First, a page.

Israeli TV Viewing: From a Communal Pastime to a Reflection of a Fragmented World

Gone are the days of television functioning as a force for social unity.

Members of Kibbutz Nir Am watch television for the first time in 1968.
Kibbutz Nir Am Archive / PikiWiki website

My story is much too sad to be told, but practically everything leaves me totally cold. The only exception I know is the case, when I’m out on a quiet spree, fighting vainly the old ennui, when suddenly I turn and see

Where I go on humming Cole Porter lyrics, at this point I would be seeing “your fabulous face.” Things being how they are, what I’m seeing, nine times out of ten, is the top of your head, with the face – its fabulousness in the eye of the beholder – unseen by me, as its eyes (the windows to its soul) looking down at a small screen held by a pair of no less fabulous hands, the fingers of which are texting, or touching the screen to have it stream an episode of a TV series you are currently following, concurrently with your walking toward me, and almost bumping into me.

I did get my kicks, though, on Route 66. Being 66 – that is, two years younger than this state of ours, Israel – I cannot claim that I’m older than TV itself; the first regular broadcasts started in the 1930s. And yet, in my short life I still remember the first TV screen I saw, in 1957, in Warsaw, Poland. It was in the flat of our neighbors, more affluent than we, and it was black and white. I even remember the flickering image on the screen: It was a helicopter hovering in the air, as seen from below.

My next 11 years were TV-less, and truth be told, I don’t remember them as lacking “that special something.” On the contrary: While all the world (OK, not the whole world, the U.S., which was at that time all the world that mattered) was glued to the small screen following the news of President Kennedy’s assassination in November 1963, my left ear was glued to the little portable radio receiver in my hand, the words whispered in my ears adding a whiff of romance to the unfolding tragedy.

My eyes were glued to the screen – along with those of my family and practically all Israelis who had the means to acquire a TV set in time – on May 2, 1968, (48 years ago last week). That was the date of the inaugural live broadcast of Channel One, of the state-owned Israel Broadcasting Authority (being disbanded as I write this column). It brought to my room, in black and white, the Independence Day military parade held that year in reunited Jerusalem, the first of the 49 years, so far, of the Israeli occupation of Judea and Samaria (aka Liberation of the Land of our Forefathers) .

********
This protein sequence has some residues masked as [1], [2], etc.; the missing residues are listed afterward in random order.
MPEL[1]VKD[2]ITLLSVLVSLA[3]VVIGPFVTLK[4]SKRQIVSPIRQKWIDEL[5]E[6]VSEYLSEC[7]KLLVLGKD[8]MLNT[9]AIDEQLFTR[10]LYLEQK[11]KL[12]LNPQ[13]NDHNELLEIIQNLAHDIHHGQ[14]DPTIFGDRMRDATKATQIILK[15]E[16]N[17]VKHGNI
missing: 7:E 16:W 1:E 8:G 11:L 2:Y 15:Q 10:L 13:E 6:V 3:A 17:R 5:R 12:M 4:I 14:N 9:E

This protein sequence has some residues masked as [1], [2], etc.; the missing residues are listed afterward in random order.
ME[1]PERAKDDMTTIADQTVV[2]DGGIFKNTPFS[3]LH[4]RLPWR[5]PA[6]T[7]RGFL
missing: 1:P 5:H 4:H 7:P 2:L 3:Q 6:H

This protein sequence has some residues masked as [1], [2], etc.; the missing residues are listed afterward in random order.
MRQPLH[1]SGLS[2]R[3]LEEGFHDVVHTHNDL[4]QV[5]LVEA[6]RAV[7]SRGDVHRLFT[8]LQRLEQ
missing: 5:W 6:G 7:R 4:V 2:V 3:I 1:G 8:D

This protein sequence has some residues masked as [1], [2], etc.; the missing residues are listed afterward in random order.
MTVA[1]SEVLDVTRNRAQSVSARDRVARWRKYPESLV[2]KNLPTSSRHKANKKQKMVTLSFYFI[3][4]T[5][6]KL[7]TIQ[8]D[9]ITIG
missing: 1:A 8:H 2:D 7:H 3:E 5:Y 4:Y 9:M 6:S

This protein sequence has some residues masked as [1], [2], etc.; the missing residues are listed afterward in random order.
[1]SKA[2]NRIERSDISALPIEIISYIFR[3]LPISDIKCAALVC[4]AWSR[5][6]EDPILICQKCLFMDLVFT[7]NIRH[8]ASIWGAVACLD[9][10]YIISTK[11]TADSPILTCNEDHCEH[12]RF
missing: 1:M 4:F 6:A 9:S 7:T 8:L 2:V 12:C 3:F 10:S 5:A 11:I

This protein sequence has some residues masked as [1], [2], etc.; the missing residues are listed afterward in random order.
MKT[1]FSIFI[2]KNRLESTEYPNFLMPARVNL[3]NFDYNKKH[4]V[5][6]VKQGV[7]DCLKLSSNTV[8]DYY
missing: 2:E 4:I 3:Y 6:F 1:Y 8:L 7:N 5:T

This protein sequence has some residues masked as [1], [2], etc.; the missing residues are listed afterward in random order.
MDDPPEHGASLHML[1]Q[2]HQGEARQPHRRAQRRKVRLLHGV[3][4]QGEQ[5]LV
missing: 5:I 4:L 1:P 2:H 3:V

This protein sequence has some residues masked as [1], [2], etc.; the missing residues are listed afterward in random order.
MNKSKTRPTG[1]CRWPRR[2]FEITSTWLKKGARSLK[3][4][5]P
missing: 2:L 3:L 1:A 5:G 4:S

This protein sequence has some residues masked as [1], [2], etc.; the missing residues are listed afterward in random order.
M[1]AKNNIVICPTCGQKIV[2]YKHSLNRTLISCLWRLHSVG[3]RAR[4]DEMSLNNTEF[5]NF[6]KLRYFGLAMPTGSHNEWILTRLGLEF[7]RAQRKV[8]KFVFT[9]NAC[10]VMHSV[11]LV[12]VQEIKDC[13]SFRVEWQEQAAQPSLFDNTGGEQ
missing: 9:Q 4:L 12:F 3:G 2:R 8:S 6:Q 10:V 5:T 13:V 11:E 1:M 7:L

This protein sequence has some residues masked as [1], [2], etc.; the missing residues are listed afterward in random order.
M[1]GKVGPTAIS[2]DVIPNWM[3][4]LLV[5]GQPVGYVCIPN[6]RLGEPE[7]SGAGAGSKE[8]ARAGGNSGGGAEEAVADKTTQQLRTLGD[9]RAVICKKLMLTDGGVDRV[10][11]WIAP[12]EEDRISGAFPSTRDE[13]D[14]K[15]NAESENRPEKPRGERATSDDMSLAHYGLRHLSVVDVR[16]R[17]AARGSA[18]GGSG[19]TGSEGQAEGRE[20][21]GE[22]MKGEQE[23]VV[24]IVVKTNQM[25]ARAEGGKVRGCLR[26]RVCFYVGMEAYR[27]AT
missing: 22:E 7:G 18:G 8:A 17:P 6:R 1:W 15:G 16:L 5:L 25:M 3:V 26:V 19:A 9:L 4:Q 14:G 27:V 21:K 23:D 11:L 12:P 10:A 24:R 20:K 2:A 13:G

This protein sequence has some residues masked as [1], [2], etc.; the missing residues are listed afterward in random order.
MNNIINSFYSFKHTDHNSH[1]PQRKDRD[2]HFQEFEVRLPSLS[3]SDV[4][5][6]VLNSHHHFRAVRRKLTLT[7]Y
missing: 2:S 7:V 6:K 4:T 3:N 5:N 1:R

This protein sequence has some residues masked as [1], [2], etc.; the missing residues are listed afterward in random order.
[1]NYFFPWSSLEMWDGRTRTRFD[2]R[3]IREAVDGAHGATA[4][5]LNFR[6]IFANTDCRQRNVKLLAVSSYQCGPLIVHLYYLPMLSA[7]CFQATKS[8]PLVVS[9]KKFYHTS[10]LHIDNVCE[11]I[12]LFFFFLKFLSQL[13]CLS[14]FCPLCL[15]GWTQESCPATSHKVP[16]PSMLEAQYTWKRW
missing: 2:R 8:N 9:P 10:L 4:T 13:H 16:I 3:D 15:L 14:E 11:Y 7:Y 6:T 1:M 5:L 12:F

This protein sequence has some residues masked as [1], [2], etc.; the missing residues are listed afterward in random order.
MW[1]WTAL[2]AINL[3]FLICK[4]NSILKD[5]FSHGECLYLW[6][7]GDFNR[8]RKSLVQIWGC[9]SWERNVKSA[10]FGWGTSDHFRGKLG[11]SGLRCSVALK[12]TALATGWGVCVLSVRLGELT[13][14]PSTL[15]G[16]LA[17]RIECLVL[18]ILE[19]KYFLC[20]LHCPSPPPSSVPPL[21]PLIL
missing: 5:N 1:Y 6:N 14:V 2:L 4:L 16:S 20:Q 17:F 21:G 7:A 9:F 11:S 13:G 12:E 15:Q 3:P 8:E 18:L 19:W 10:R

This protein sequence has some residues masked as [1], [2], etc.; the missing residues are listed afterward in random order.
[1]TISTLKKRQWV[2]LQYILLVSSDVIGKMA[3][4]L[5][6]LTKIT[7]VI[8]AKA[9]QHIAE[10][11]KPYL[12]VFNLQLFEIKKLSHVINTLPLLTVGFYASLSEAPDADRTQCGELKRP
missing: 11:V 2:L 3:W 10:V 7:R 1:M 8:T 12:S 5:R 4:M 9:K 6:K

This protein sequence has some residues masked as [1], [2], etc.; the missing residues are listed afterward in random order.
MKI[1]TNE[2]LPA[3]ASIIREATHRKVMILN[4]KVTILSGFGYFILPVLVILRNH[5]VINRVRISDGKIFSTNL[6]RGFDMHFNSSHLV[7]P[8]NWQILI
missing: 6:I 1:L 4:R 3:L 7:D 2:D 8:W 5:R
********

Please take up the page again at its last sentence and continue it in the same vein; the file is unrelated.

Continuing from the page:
The rest, as they say, is history. In 1969, Israeli TV Channel One started broadcasting on the Sabbath as well (contrary to the demands of the religious parties and following a decision by the High Court of Justice). In 1979 Israel TV switched from being exclusively black and white to flying colors. I know it sounds crazy, but for quite a while, Channel One was “erasing” colors, even from live newscasts: When PM Menachem Begin and President Anwar Sadat got their joint Nobel Peace Prize, we saw it in black and white. By the end of the 1980s we got Channel Two, and then the TV cable and satellite providers HOT and Yes, with their multiple choice of channels, and then Channel 10.

My point, in this capsule personal history of Israeli TV, is to highlight the fact that for about quarter of a century, Israeli TV was a communal pastime. Reading a book or seeing a painting are solitary ways of filling your leisure time with “purposiveness without purpose” (to quite Kant about art). The performing arts do the same, but with a bunch of other people, most of them unknown to you, in a particular place at a particular time. But TV viewing was something in-between: You did it in your own home, more often than not with other people (family or friends), yet most of the viewers were watching the same program at the same time. For almost 20 years we had only one TV channel in Israel. For almost every program the ratings hit the roof, as there was nothing else to watch.

Forging a common ethos

Those were the days when the idea of the TV column was born; each newspaper in Israel felt duty-bound to appoint a TV reviewer. As opposed to book reviews (in the literary section) or theater and movie reviews, written and printed following an opening night, TV reviews became a daily chore. It served a very important purpose in a society still forging a common ethos. After watching the only TV program there was – the main offering at prime time of the only channel – you would open the newspaper of your choice the next morning, expecting the TV reviewer to reaffirm that you had actually seen what you’d seen on your little screen the evening before. TV programs and their reviews were thus creating a “common viewer” (the counterpart of the “common reader” Virginia Woolf was writing about), and solidifying a unifying “consensus” of a relatively young society.

That, as we know, is no longer the case. Rarely, if ever, is a TV program watched by everyone (OK, “Big Brother,” “Master Chef,” and “The Voice,” granted). The TV column, more often than not, is an opinion piece, with the reviewer or columnist – like yours truly – using any TV program of his choice on which to hook his musings about many and varied subjects.

So, what is TV viewing at this point? It means passing the time not reading words, but seeing images, being ready at any time to switch one’s attention from one succession of images (say, an episode in one of many TV series) to another (following breaking news, or answering e-mails, or texting). It is a fragmented reflection of a fragmented world in a – you’ve guessed it – fragmented mind.

And the only thing TV columnists can try to do is – not pretend that they can make any sense out of those puzzle pieces.